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Linux on the Framework DIY Laptop has been very popular

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Framework is the high-performance, thin and light notebook that's "designed to last" with modular components along with a commitment to make it easy to repair and upgrade.

It went up for pre-order back in May and it's now actually shipping out in batches, with dates depending on what configuration you order and when your order goes through with the next set being readied for shipping in October. One of the fun things is the Framework DIY Edition, which comes without an operating system and you get to build the laptop yourself. Framework emailed out today to mention how "There has been immense interest in this configuration, with it outselling pre-configured systems with Windows 10 by a wide margin" and that they've been working with developers of Fedora, elementary OS, NixOS, and Arch to make the Linux distros work nicely.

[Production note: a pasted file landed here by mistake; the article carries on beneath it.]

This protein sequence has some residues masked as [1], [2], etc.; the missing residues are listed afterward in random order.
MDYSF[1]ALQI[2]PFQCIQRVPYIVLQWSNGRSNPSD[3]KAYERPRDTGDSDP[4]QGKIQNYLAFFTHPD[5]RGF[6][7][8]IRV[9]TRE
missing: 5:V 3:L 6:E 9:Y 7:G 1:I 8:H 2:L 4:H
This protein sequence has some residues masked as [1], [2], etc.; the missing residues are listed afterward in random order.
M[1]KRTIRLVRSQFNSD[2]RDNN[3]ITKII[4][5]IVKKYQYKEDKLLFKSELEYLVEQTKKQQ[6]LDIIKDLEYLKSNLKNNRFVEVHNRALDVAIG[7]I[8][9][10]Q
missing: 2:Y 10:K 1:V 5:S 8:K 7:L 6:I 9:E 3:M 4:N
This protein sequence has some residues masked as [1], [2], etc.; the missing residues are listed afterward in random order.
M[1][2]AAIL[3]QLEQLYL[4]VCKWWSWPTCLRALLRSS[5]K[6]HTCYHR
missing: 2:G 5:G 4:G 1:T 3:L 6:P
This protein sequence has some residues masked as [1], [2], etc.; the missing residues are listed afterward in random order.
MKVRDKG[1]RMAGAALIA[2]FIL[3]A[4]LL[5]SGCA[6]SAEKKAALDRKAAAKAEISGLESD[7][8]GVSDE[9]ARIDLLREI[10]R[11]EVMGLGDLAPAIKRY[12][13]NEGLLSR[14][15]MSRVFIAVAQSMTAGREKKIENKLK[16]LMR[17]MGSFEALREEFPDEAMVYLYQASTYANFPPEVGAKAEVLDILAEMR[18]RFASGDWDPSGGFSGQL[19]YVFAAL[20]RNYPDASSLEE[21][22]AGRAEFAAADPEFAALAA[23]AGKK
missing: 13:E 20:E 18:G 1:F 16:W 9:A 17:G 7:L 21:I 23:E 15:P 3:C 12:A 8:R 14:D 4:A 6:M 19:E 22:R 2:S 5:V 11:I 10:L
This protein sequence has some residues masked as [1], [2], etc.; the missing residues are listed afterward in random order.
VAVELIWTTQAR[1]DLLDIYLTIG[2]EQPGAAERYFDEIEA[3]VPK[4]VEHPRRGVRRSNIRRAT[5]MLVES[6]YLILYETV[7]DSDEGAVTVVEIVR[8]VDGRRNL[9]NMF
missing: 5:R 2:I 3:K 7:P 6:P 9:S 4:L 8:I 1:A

Linux support for the Framework Laptop was "decided from the start" and so they made sure to use components well supported with drivers available. However, there's a few parts that need very up to date Linux distributions to work with as they explained "Intel 11th Gen Core Processors, Intel AX210 WiFi (which is optional on the DIY Edition), and our Goodix-based fingerprint reader are the three items that require a newer kernel or packages than many distros currently ship" however everything else including "speakers, microphones, headphones, webcam, hardware privacy switches, keyboard media keys, ambient light sensors, and all of the Expansion Cards should work completely".

They also gave an overview of where a few distributions stand with it right now:

Ubuntu

Our hardware is too new for the Ubuntu 20.04 LTS release.  In the meantime, we recommend using Ubuntu 21.04.  This is recent enough to be fully functional out of the box with the exception of the fingerprint reader.  You can follow the instructions provided by Davis_Ladd in the Community for guidance on how to get that working.